Mark Karpeles insists he cannot be sued in Illinois
The former head of notorious MtGox exchange says the case brought against him at the Illinois Northern District Court has to be dismissed for lack of personal jurisdiction.
In tune with the deadlines set by the Illinois Northern District Court, Mark Karpeles, the former head of ill-fated Bitcoin exchange MtGox, has responded to claims against him brought by former clients of the Exchange.
On Friday, August 24, 2018, Mr Karpeles filed a Motion to dismiss the case with the Court. In the document, he contests that the Illinois Northern District Court has personal jurisdiction over him in these proceedings.
The defendant notes that he is a citizen of France living in Japan, and that he does not have the necessary “minimum contacts” with this forum. Mr Karpeles also says that he has not “purposefully directed his activities at the forum state or purposefully availed himself of the privilege of conducting business in that state” nor does the “alleged injury arise out of the defendant’s forum-related activities.”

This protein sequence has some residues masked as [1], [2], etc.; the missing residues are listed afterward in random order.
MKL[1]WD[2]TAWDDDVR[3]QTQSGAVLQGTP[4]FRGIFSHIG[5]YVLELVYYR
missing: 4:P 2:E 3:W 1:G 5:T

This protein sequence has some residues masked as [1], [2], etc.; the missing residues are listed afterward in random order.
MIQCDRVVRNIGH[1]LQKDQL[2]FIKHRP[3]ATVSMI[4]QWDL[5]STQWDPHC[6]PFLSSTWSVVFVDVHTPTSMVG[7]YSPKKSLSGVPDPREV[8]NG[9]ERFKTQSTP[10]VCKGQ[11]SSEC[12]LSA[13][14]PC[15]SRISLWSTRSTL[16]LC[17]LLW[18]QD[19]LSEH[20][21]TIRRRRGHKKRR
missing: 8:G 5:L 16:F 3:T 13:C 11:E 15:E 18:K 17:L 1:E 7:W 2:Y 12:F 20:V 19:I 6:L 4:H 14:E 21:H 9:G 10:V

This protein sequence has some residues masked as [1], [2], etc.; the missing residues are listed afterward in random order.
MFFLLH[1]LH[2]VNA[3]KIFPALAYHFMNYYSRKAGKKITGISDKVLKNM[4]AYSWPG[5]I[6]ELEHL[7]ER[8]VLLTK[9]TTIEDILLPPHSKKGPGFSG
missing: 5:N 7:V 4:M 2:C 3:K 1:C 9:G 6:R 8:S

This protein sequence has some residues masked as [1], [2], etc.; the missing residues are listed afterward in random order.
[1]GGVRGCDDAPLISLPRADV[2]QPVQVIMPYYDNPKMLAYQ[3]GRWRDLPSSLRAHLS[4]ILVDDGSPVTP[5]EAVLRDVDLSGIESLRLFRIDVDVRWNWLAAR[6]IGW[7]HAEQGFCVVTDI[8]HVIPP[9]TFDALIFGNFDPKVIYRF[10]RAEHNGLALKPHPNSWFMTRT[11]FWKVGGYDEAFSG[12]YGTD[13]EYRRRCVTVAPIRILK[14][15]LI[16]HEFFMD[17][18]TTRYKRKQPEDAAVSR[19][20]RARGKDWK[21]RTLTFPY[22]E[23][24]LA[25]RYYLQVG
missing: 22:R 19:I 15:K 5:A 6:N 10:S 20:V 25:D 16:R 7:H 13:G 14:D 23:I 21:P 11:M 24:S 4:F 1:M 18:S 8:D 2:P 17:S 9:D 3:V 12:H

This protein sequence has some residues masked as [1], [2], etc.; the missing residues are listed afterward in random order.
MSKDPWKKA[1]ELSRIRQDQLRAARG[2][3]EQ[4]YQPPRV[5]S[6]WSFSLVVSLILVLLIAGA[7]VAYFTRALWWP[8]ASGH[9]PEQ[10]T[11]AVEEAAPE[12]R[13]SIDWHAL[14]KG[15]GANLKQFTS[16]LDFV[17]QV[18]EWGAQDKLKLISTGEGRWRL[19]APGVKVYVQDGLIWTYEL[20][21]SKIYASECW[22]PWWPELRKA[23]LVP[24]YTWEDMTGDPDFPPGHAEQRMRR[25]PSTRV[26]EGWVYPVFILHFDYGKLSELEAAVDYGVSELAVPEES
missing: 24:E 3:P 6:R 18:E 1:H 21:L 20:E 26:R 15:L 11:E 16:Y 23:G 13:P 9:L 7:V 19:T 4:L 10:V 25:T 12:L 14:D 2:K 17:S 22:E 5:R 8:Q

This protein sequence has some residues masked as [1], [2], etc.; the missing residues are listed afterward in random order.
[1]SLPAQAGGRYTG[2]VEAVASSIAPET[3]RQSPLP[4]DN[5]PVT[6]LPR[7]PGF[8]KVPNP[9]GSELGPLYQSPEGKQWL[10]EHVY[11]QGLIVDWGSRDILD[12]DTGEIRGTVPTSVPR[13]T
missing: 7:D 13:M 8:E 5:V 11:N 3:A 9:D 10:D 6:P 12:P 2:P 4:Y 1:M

Although the plaintiffs assert the legal conclusion that “through Tibanne KK and the Mt. Gox Exchange, Karpeles conducted business throughout this District, the State of Illinois, and the United States.”, they do not allege any personal activities of Karpeles, such as conducting his own business, in any of this District, the State of Illinois and the United States, or any specific activities of Karpeles, the defendant argues.
The action was brought by Gregory Greene and Anthony Motto who have sought to hold Mizuho Bank, Ltd. and Mark Karpeles liable for financial losses stemming from the collapse of Mt. Gox. According to the plaintiff, the investors who wired money into Mt. Gox’s account at Mizuho Bank after June 21, 2013, walked into a trap: their money could go into Mt. Gox’s account at Mizuho, but it could never leave.
Bitcoin investors were informed on June 21, 2013, of a “temporary hiatus” in the USD withdrawals from Mt. Gox and then told on July 4th that withdrawals had resumed.
Mt. Gox’s customers kept trading on the Exchange and relied on Mt. Gox’s promise that it would hold funds on behalf of its customers. When thousands of individuals submitted requests to withdraw their fiat currencies from Mt. Gox’s account at Mizuho, Mt. Gox was able to offer a only a handful of investors relief, though only after extended delay and payment of an increased fee. The majority of them, however, were left high and dry.
On February 7, 2014, Mt. Gox announced a “temporary suspension”. Two and half weeks later, the Exchange website went dark .